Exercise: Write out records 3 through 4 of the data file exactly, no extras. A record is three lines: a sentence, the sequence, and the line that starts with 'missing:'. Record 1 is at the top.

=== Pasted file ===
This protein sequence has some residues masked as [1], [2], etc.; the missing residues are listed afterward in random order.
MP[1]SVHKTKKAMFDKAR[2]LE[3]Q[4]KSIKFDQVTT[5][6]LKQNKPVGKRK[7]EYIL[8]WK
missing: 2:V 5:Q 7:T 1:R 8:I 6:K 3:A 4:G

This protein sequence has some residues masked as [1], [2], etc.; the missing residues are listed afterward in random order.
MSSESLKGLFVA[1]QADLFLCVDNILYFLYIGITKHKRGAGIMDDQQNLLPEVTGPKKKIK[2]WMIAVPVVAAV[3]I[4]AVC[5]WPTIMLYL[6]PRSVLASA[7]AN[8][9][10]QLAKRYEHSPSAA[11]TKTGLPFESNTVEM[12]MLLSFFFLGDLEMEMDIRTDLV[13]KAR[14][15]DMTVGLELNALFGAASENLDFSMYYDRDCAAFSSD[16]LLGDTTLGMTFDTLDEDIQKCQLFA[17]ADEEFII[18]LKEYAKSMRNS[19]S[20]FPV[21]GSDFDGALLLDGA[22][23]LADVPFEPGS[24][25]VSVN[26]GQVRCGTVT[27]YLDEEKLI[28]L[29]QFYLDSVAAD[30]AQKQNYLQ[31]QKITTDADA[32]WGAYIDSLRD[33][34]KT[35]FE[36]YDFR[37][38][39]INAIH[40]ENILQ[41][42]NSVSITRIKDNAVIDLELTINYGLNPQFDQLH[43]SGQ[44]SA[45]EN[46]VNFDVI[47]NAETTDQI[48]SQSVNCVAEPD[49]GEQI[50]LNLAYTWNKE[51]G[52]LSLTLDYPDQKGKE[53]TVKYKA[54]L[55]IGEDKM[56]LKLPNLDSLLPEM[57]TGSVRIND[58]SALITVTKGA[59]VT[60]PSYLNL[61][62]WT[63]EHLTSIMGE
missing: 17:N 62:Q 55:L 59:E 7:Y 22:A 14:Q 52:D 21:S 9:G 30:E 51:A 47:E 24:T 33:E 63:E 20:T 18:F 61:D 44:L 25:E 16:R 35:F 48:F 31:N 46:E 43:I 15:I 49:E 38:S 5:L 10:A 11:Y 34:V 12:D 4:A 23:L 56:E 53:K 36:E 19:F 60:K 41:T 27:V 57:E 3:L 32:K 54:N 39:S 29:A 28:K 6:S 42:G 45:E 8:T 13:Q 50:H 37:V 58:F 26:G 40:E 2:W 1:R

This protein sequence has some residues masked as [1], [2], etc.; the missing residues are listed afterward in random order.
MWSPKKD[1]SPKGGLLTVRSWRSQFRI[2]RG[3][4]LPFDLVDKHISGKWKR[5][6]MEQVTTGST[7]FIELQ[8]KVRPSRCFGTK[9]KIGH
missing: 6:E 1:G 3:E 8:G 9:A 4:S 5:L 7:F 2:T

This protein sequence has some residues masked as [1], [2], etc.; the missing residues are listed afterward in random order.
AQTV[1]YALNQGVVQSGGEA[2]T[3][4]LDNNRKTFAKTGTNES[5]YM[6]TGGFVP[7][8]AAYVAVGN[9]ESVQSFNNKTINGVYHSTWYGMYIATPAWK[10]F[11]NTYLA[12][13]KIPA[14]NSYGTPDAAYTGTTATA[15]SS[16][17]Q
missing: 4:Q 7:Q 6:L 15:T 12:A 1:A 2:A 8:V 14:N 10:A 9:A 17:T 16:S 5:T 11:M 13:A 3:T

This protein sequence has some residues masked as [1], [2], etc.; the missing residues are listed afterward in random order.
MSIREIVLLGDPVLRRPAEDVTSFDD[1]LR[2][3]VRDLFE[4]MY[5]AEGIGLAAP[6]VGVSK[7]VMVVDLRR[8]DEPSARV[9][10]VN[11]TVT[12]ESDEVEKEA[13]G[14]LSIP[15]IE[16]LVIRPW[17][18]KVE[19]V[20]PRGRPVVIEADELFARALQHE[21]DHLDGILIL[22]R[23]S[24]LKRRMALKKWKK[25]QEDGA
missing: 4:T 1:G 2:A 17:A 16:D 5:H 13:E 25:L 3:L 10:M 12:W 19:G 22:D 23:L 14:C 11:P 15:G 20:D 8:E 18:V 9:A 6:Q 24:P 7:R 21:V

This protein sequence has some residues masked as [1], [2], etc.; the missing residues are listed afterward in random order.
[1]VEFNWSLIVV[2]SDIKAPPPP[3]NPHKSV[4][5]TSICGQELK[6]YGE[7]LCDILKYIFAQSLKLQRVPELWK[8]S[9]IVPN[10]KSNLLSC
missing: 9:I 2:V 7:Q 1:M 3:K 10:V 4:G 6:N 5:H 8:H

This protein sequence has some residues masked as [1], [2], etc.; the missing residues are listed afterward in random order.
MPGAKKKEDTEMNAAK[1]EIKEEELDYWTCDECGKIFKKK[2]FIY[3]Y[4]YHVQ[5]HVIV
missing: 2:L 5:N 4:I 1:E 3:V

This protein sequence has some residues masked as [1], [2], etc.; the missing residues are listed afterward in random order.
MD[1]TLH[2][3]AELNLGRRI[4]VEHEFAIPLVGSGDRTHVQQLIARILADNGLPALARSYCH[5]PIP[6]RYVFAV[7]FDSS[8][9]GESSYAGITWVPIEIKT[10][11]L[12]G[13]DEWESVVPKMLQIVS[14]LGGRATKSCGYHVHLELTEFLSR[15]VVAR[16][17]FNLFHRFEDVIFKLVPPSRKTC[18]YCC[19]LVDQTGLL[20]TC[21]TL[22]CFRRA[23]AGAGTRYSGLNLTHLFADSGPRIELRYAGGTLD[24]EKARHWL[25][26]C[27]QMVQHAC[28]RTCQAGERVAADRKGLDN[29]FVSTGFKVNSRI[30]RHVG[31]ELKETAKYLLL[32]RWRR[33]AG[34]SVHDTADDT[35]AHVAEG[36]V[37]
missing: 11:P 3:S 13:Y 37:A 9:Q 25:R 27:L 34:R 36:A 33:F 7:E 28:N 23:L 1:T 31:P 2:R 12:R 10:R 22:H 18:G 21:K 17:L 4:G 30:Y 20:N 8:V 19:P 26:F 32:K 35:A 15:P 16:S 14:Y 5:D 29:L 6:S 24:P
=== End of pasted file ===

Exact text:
This protein sequence has some residues masked as [1], [2], etc.; the missing residues are listed afterward in random order.
MWSPKKD[1]SPKGGLLTVRSWRSQFRI[2]RG[3][4]LPFDLVDKHISGKWKR[5][6]MEQVTTGST[7]FIELQ[8]KVRPSRCFGTK[9]KIGH
missing: 6:E 1:G 3:E 8:G 9:A 4:S 5:L 7:F 2:T

This protein sequence has some residues masked as [1], [2], etc.; the missing residues are listed afterward in random order.
AQTV[1]YALNQGVVQSGGEA[2]T[3][4]LDNNRKTFAKTGTNES[5]YM[6]TGGFVP[7][8]AAYVAVGN[9]ESVQSFNNKTINGVYHSTWYGMYIATPAWK[10]F[11]NTYLA[12][13]KIPA[14]NSYGTPDAAYTGTTATA[15]SS[16][17]Q
missing: 4:Q 7:Q 6:L 15:T 12:A 1:A 2:A 8:V 14:N 10:A 9:A 17:T 16:S 5:T 11:M 13:A 3:T